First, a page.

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TribWeek: In Case You Missed It

Aaronson on the latest attack on Planned Parenthood, Aguilar previews the sanctuary cities debate, Grissom on a death row inmate's unsuccessful appeal, Hamilton on the UT System's faculty "productivity" data dump, Philpott on the prospect of lawsuits over education cuts, Ramsey on puppies and other distractions, Ramshaw on a tobacco fight, my interview with the presidents of UT-Austin and Texas A&M, M. Smith on a former State Board of Ed member who may have violated state ethics law, Stiles interactively displays the effects of House redistricting and Tan on the Senate budget end game: The best of our best content from May 2 to 6, 2011.

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GOP lawmakers' battle against Planned Parenthood resumed this week, as members of a Senate subcommittee passed out a bill that would renew the Texas Women's Health Program but prohibit the country's most prominent family planning organization from participating.

Is it about security or racial profiling? Will U.S. citizens be targets of harassment? Will it stain Texas with the reputation Arizona thrust upon itself? The Texas House will likely entertain those and other sensitive questions when House Bill 12, commonly referred to as the “sanctuary cities” bill, hits the chamber's floor.

Less than a month before his scheduled execution, Cary Kerr had no attorney. And the ones he had had up to that point, he argued, didn’t do him much good. This week, his appeal to the U.S. Supreme Court to stop his execution was turned down.

The University of Texas System has released much-anticipated data on faculty "productivity" — noting, however, that the 821-page spreadsheet is in a raw draft form that has not been fully verified and "cannot yield accurate analysis, interpretations or conclusions."

School districts across the state are passing belt-tightening budgets due to cuts expected at the Legislature, but some are gearing up for legal challenges.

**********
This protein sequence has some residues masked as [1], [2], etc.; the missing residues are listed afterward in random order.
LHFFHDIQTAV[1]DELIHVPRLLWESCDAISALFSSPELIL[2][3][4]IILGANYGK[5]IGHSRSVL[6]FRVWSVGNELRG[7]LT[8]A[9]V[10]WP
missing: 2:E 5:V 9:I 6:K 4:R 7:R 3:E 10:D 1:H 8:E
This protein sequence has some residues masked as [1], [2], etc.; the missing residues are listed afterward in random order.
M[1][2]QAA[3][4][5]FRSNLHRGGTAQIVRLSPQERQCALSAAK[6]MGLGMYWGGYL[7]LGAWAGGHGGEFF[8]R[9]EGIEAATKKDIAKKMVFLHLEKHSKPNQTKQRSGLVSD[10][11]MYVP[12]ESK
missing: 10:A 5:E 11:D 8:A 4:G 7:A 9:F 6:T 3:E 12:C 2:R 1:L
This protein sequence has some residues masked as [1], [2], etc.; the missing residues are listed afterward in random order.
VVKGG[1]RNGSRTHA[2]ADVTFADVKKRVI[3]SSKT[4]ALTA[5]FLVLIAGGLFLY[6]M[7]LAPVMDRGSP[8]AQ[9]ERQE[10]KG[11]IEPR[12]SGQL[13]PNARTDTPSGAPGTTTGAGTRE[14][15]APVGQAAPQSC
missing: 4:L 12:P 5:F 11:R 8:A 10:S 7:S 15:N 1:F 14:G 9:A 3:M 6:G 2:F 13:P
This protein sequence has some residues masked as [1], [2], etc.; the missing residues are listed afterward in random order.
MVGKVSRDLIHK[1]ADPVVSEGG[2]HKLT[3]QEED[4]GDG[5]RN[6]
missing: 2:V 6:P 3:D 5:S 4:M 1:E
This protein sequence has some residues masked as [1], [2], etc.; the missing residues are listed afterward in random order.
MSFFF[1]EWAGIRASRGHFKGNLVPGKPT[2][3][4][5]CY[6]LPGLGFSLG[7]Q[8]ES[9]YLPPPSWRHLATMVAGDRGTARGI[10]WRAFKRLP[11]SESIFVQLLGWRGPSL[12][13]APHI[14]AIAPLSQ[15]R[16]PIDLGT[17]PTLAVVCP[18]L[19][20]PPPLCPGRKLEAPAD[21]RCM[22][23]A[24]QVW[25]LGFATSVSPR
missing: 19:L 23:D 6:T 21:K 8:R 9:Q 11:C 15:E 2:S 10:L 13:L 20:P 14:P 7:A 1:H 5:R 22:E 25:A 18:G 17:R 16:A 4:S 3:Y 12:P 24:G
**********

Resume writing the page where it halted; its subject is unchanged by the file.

It’s tense at the Texas Capitol. It’s May — the last month of the session. Deadlines are arriving daily. Bills are dying. Legislative wish lists are drying up and blowing away. Blame the puppies.

It’s big tobacco vs. little in the effort to smoke out new revenue for the Texas budget. Large tobacco companies, which fork over half a billion dollars to the state every year as part of a 1998 lawsuit settlement, want small cigarette manufacturers to pay their share.

At our TribLive conversation on April 28, Evan Smith interviewed Bill Powers and Bowen Loftin, the presidents of the University of Texas at Austin and Texas A&M University, respectively, about the need for higher education reform, the impact of budget cuts, the predicament of middling graduation rates and more.

Did former State Board of Education member Rene Nunez violate state law when he encouraged four current board members to extend the contract with the company managing the state's $25 billion Permanent School Fund?

The Texas House approved new political maps last week as part of decennial redistricting. In many cases, the newly drawn state House districts changed boundaries so that Republicans could preserve their majority. Use our interactive map graphic the see the changes.

The Texas Senate voted 19-12 along party lines Wednesday to pass its own version of HB 1, the House’s budget for the next biennium. Not only did the Democrats lose their power to stop the bill under the traditional two-thirds rule, but they may have lost their chance for a Democrat to join the conference committee where five senators and five representatives will develop a compromise bill.

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Congress Courts Criminal justice Demographics Economy Higher education Immigration Public education State government 82nd Legislative Session Budget Death penalty Redistricting Sanctuary cities State agencies State Board of Education Texas A&M University-College Station Texas congressional delegation Texas Department Of Criminal Justice Texas Legislature Texas Senate